1.8.1. Types of Assessments - References Alberta Edu. (n.d.) Classroom assessments theory into practice. Wikispaces. Retrieved from https://classroom-assessment-theory-into-practice.wikispaces.com/Assessment+and+English+Language+Learners Coffey, H. (n.d.). Benchmark assessments. Learn NC. Retrieved from http://www.learnnc.org/lp/pages/5317 Coffey, H. (n.d.) Summative assessment. Learn NC, Retrieved from http://www.learnnc.org/lp/pages/5233 Concordia. (2012). Advice on Using Authentic Assessment in Teaching. Retrieved from http://education.cu-portland.edu/blog/curriculum-instruction/tips-on-how-to-use-authentic-assessment-as-a-teaching-strategy/ Crooks, T. (n.d.). The validity of formative assessments. Retrieved from http://www.leeds.ac.uk/educol/documents/00001862.htm Donges, C. (2015). What are the advantages of authentic assessment over standardized testing? Retrieved from http://education.seattlepi.com/advantages-authentic-assessment-over-standardized-testing-2893.html Education Reform. (2014). High-stakes tests. Retrieved from http://edglossary.org/high-stakes-testing/ Education Week. (2015). Understanding formative assessment: a special report. Retrieved from http://www.edweek.org/ew/section/multimedia/types-of-assessments-a-head-to-head-comparison.html EDUDPS. (n.d.) Understadning testing and test. Retrieved from http://www.edudps.com/understandingtestingandtests.html Fernsten, l. (2009). Portfolio Assessment. Retrieved from http://www.education.com/reference/article/portfolio-assessment/ Jabr, R.K. (2011). Introducing the skills of self-assessment and peer feedback. Studies in Self-Access Learning Journal, 2 (1). 26-31. Retrieved from https://sisaljournal.org/archives/mar11/jabr/ McTighe, J, & O'Connor, K. (2005). Seven practices for effective learning. Educational Leadership. Retrieved from http://www.ascd.org/publications/educational-leadership/nov05/vol63/num03/Seven-Practices-for-Effective-Learning.aspx Mueller, J. (2014). Authentic assessment toolbox. Retrieved from http://jfmueller.faculty.noctrl.edu/toolbox/whatisit.htm#authentic NCLRC. (n.d.) Assessing Learning. Peer and Self. The Essentials of Language Teachings. Retrieved from http://www.nclrc.org/essentials/assessing/peereval.htm Patel, R.S. (2012). Formative assessments: concept and understanding. Voice of Research. Retrieved from http://www.voiceofresearch.org/doc/sep-2012/Sep-2012_8.pdf Project Appleseed. (n.d.). Performance based assessments. Retrieved from http://www.projectappleseed.org/#!assessment/cwvf Sasser, N. (2016). What are the advantages & disadvantages of formative assessment? Retrieved from http://oureverydaylife.com/advantages-disadvantages-formative-assessment-28407.html SERC. (n.d.) Diagnostic and formative assessments. Retrieved from http://serc.carleton.edu/introgeo/assessment/formative.html Sydney.edu. (n.d.) Self and peer assessment – advantages and disadvantages [Pdf document]. Retrieved from https://sydney.edu.au/education_social_work/groupwork/docs/SelfPeerAssessment.pdf Venn, J.J. (2000). Defining Portfolio Assessment. Retrieved from http://www.unm.edu/~devalenz/handouts/portfolio.html University of Exeter. (n.d.). Principles of assessments. Retrieved from http://www.exeter.ac.uk/staff/development/academic/assessmentandfeedback/principlesofassessment/typesofassessment-definitions/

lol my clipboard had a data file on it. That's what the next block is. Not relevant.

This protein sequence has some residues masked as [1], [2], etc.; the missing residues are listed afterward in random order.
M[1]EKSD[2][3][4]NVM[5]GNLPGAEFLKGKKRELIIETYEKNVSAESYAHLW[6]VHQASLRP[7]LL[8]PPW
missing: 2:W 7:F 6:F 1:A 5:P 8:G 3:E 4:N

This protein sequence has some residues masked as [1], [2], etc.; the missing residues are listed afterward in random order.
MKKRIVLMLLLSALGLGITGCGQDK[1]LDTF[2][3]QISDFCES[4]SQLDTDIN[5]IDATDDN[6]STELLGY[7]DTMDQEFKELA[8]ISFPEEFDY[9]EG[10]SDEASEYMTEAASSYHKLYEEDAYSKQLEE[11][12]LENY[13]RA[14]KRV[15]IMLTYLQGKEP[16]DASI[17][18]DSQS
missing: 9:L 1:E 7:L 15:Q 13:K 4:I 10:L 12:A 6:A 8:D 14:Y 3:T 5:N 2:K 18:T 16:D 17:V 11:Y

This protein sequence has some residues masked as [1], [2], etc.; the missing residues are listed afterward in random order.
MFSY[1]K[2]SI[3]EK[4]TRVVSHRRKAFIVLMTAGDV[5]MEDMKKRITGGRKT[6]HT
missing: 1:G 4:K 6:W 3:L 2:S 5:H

2. Assessment of Learning